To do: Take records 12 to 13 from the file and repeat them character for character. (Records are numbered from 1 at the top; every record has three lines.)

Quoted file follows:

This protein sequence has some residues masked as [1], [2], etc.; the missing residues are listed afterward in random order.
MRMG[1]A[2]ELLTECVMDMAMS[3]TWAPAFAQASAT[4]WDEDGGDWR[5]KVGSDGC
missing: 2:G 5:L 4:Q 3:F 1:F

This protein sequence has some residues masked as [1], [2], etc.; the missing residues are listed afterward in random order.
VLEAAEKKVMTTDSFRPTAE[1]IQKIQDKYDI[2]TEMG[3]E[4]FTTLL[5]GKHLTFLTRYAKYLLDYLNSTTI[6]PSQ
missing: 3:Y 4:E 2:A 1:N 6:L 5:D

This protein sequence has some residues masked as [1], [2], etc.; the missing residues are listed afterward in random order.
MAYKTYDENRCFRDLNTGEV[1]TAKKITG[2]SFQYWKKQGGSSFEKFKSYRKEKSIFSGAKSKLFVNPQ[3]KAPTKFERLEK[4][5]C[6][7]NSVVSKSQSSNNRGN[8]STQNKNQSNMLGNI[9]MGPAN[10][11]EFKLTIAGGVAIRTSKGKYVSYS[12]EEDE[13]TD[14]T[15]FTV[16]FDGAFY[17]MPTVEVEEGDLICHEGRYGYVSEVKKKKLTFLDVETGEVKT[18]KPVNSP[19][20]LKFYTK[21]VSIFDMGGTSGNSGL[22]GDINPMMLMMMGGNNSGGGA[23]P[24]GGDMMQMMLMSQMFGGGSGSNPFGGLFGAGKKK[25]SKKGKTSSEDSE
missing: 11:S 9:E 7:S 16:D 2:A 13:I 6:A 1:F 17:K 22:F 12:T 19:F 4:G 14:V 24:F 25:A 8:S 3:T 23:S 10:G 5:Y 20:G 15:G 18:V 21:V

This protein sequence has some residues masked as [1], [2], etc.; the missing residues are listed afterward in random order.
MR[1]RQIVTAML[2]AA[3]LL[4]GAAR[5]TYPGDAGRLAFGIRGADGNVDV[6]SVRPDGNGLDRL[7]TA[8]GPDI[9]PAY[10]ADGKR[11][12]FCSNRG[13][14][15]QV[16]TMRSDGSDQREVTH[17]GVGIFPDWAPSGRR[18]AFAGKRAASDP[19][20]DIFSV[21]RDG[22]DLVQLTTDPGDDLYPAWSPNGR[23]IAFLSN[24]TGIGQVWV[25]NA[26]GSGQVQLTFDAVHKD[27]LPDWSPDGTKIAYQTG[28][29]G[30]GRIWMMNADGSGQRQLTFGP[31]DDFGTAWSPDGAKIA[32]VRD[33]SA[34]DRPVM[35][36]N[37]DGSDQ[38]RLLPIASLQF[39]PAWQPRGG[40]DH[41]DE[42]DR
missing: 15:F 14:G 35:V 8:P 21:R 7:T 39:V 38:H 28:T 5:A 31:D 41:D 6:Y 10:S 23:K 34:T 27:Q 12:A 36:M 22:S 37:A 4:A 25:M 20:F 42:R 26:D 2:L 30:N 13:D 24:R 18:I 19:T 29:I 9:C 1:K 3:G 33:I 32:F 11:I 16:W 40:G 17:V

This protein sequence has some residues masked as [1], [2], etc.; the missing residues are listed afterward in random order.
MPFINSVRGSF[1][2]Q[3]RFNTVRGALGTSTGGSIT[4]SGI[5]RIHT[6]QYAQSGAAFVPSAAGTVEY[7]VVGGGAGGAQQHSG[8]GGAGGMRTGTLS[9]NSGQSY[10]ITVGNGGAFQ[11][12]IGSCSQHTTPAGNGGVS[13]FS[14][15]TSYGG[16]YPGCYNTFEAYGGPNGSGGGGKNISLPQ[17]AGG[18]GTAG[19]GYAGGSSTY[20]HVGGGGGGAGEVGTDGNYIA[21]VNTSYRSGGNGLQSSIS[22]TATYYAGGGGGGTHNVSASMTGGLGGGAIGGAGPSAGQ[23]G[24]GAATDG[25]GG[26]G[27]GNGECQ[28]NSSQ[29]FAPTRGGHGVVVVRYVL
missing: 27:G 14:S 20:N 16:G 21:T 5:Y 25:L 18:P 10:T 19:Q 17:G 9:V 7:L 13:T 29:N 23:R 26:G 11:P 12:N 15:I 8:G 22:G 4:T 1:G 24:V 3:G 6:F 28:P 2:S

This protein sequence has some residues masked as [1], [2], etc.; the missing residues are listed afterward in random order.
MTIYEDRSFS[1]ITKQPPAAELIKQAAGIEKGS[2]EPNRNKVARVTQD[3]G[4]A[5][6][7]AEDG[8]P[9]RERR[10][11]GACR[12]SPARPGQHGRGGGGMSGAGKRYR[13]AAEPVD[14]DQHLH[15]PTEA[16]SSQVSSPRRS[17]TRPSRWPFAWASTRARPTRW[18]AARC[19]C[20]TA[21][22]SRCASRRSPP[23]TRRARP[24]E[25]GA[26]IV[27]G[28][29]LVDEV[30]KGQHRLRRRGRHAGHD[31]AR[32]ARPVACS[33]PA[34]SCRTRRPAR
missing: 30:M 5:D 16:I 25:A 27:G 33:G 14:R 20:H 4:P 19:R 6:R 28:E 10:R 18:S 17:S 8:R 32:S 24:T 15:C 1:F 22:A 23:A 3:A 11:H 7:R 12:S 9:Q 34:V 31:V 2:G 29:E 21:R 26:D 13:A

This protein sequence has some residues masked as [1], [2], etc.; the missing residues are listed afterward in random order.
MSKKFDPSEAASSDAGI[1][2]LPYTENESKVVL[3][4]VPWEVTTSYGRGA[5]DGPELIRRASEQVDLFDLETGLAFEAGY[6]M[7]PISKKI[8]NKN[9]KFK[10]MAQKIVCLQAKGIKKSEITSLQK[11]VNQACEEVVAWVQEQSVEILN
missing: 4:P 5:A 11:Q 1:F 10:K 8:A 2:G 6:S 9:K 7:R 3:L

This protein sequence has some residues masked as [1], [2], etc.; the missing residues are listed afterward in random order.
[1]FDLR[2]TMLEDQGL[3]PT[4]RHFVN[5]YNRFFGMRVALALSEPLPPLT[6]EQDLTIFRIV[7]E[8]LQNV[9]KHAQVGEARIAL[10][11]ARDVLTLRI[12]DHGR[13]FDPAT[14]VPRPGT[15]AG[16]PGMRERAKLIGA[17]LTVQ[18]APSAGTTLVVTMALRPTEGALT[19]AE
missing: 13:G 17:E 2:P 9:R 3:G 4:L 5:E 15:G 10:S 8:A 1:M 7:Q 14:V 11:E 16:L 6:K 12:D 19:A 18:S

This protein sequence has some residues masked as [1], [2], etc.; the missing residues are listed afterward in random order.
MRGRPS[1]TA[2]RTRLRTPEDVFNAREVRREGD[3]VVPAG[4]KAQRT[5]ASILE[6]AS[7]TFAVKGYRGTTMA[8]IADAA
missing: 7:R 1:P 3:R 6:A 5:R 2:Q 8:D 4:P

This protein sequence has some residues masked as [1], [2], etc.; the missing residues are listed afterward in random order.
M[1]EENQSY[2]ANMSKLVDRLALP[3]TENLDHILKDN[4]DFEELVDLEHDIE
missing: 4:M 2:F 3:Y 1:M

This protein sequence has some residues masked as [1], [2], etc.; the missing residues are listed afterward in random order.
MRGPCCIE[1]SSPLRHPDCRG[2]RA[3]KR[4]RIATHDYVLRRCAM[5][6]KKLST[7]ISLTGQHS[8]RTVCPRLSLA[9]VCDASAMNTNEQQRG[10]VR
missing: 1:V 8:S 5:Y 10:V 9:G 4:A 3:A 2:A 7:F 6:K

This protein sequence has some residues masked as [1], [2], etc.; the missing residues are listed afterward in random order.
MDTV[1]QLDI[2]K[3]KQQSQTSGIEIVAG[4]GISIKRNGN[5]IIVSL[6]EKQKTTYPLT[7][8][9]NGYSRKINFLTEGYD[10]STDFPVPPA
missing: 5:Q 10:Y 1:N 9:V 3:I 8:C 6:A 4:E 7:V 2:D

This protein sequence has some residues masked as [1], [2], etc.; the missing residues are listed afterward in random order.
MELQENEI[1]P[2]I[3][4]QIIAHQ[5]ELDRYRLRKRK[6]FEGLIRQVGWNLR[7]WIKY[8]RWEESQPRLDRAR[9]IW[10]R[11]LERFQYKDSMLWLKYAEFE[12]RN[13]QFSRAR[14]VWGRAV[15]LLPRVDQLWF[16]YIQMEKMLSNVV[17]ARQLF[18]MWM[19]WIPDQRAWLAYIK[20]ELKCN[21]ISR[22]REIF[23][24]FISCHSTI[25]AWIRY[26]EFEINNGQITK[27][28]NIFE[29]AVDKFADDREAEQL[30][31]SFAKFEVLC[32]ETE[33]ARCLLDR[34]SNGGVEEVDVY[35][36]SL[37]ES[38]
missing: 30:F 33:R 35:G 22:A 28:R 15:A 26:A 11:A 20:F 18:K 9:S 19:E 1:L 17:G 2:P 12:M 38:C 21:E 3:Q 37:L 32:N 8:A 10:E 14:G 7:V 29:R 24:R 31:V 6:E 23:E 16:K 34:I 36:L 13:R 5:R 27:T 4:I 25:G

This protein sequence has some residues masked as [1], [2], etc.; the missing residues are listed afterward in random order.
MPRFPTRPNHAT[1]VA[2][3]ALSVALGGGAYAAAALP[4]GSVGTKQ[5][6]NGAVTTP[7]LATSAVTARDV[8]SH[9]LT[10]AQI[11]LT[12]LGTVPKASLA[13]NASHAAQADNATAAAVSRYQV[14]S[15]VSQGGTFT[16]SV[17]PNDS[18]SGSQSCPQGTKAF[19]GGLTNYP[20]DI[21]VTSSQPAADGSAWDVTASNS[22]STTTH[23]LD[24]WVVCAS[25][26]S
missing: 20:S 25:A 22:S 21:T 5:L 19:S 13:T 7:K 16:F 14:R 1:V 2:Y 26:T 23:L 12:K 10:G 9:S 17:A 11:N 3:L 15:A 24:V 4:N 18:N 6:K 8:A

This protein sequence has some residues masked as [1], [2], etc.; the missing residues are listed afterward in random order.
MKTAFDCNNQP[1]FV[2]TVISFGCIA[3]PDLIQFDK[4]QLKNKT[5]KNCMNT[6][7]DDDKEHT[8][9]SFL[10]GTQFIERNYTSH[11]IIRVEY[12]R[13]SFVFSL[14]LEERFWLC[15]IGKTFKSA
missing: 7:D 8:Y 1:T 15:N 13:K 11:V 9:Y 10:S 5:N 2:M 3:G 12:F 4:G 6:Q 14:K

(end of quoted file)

This protein sequence has some residues masked as [1], [2], etc.; the missing residues are listed afterward in random order.
MDTV[1]QLDI[2]K[3]KQQSQTSGIEIVAG[4]GISIKRNGN[5]IIVSL[6]EKQKTTYPLT[7][8][9]NGYSRKINFLTEGYD[10]STDFPVPPA
missing: 5:Q 10:Y 1:N 9:V 3:I 8:C 6:A 4:E 7:V 2:D

This protein sequence has some residues masked as [1], [2], etc.; the missing residues are listed afterward in random order.
MELQENEI[1]P[2]I[3][4]QIIAHQ[5]ELDRYRLRKRK[6]FEGLIRQVGWNLR[7]WIKY[8]RWEESQPRLDRAR[9]IW[10]R[11]LERFQYKDSMLWLKYAEFE[12]RN[13]QFSRAR[14]VWGRAV[15]LLPRVDQLWF[16]YIQMEKMLSNVV[17]ARQLF[18]MWM[19]WIPDQRAWLAYIK[20]ELKCN[21]ISR[22]REIF[23][24]FISCHSTI[25]AWIRY[26]EFEINNGQITK[27][28]NIFE[29]AVDKFADDREAEQL[30][31]SFAKFEVLC[32]ETE[33]ARCLLDR[34]SNGGVEEVDVY[35][36]SL[37]ES[38]
missing: 30:F 33:R 35:G 22:A 28:R 15:A 26:A 11:A 20:F 18:K 9:S 19:E 1:L 17:G 2:P 12:M 38:C 21:E 3:Q 37:L 32:N 8:A 10:E 14:G 7:V 29:R 24:R 31:V 6:E 23:E 16:K 34:I 36:L 13:R 5:R 27:T 4:I 25:G